Thousands of teachers protest over Junior Cycle reform

Lunch demonstrations by ASTI and TUI mounted over objections to student assessment

The teachers dispute continued with protests held to highlight teacher objections as to how students would be assessed under a reformed junior cycle.

 

Thousands of teachers protested again on Thursday over Junior Cycle reform as Minister for Education Jan O’Sullivan said none of the issues at stake would be solved at the school gates.

The lunchtime demonstrations, organised by the Association of Secondary Teachers Ireland (ASTI) and the Teachers’ Union of Ireland (TUI), were mounted to highlight objections to how students would be assessed under a reformed Junior Cycle.

A spokeswoman for the ASTI said up to 27,000 teachers from about 750 schools across the country took part on Thursday.

TUI president Gerry Quinn said the external assessment protected standards, equity, quality and fairness for all students.

“Clearly, there is a roadblock around certain fundamental issues,” he said.

“We accept the move towards projects and portfolios and so on are necessary educationally to alleviate the stress and strain on students preparing for an otherwise sole terminal exam.

“[But] assessment points, tests, projects and exams should be externally assessed and there’s no compromising on that.”

Mr Quinn said there would be no action taken that would disrupt teachers and students in the upcoming exams.

Boycott of training

However, he said teachers would continue industrial action to boycott training for a new syllabus until an agreement was reached.

Minister for Education Jan O’Sullivan said negotiations needed to happen “at the table”, with flexibility on both sides.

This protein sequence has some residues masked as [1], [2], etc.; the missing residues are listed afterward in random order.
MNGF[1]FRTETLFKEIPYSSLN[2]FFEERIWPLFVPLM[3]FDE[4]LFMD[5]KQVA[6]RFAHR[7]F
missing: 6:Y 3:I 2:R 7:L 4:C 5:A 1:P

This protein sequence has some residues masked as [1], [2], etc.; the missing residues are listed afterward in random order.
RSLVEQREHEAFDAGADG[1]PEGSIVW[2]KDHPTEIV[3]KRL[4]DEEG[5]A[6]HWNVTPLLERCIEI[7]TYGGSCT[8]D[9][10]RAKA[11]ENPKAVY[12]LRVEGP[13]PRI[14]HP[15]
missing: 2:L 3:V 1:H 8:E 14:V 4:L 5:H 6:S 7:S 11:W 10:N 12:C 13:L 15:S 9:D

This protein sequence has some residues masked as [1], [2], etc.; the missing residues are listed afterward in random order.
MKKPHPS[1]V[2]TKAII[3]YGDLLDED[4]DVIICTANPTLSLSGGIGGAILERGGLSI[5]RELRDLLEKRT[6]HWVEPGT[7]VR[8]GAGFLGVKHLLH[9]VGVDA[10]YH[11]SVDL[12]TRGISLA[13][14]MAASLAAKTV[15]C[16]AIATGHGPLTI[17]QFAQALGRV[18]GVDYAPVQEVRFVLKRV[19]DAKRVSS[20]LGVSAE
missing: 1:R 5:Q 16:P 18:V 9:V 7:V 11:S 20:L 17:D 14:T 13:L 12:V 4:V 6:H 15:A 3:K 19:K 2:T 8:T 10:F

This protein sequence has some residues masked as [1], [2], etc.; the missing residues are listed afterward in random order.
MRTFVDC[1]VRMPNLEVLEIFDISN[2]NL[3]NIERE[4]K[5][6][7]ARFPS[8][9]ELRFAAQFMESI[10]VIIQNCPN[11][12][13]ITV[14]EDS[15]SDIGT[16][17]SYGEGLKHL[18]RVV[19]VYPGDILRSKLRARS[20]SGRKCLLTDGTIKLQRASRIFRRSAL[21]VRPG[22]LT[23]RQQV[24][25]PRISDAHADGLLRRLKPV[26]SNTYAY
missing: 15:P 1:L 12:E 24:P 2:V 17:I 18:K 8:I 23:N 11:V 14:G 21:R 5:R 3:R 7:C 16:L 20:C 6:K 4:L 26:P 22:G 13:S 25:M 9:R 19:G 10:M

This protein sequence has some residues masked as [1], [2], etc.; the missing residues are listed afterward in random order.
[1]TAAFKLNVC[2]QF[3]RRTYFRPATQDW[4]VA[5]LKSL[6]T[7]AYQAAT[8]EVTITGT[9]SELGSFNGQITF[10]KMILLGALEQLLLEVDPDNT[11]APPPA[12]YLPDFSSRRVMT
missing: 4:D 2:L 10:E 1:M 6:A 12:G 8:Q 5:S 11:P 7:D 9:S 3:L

“Across the community there’s a total understanding that the Junior Cycle needs to be reformed, that the total reliance at the end of three years, very important years, is not doing justice to what we need to measure.”

Ms O’Sullivan said there had been a lot of changes to the reforms since the unions had originally held ballots on them.

She said she had moved considerably to address teachers’ concerns.

ASTI president Philip Irwin said teachers were united and determined to continue to defend the education system at Junior Cycle level.

“We’ve had to go past one Minister for Education, and we’re prepared to go passed another on this particular issue,” he said.

“We see this as something to maintain equity across schools and maintain standards in the system, so therefore we won’t be backing down on this one.”

Mr Irwin said he welcomed talks with the Minister and hoped “common ground” could be found on the issues.

Standards needed

Breda Lynch, a teacher in Dominican College in Donnybrook who was at the protest, said teachers were happy for change to happen but standards needed to be maintained.

“We’re open to talks and we’re open to discussion, but every teacher that I know in the country feels very strongly on the external assessment issue. It is the crux of it all,” she said.

Ms Lynch said although it was a busy time of the year for teachers with exams in a few weeks, there was enthusiasm for the protest to proceed on Thursday.

“We’re happy to move away from the terminal exam and we’re happy to go with project work, orals and other components. But we feel very strongly that we want to maintain that standard that we have at the moment of external assessment,” she said.

“Compromise is one thing - but you can’t compromise on standards.”

Following the protests, a spokesman for the Department of Education said while no talks had yet been scheduled, Ms O’ Sullivan said she was confident an agreement was within reach.

“The scheduled Junior Cycle training will continue to be rolled out. However, the Minister stated her belief that agreement is within closer reach than at any point over the last few years, and with a little more effort on both sides, she hopes to close the remaining gap in the near future,” he said.

ASTI general secretary Pat King said the dispute should not drag on until next year.

“We’ve had it for long enough, let’s solve it. The crunch issue is assessment,” he said.

“I’m worried that teachers of English are now going into their second year of this new programme without the dispute being solved.

“Students studying English deserve absolute certainty about the programme they’re following. It is essential for them that this matter is put to bed finally.”

National Parents’ Council Post Primary president Don Myers said parents appreciated the protests were arranged so there were no disruptions to students preparing for examinations.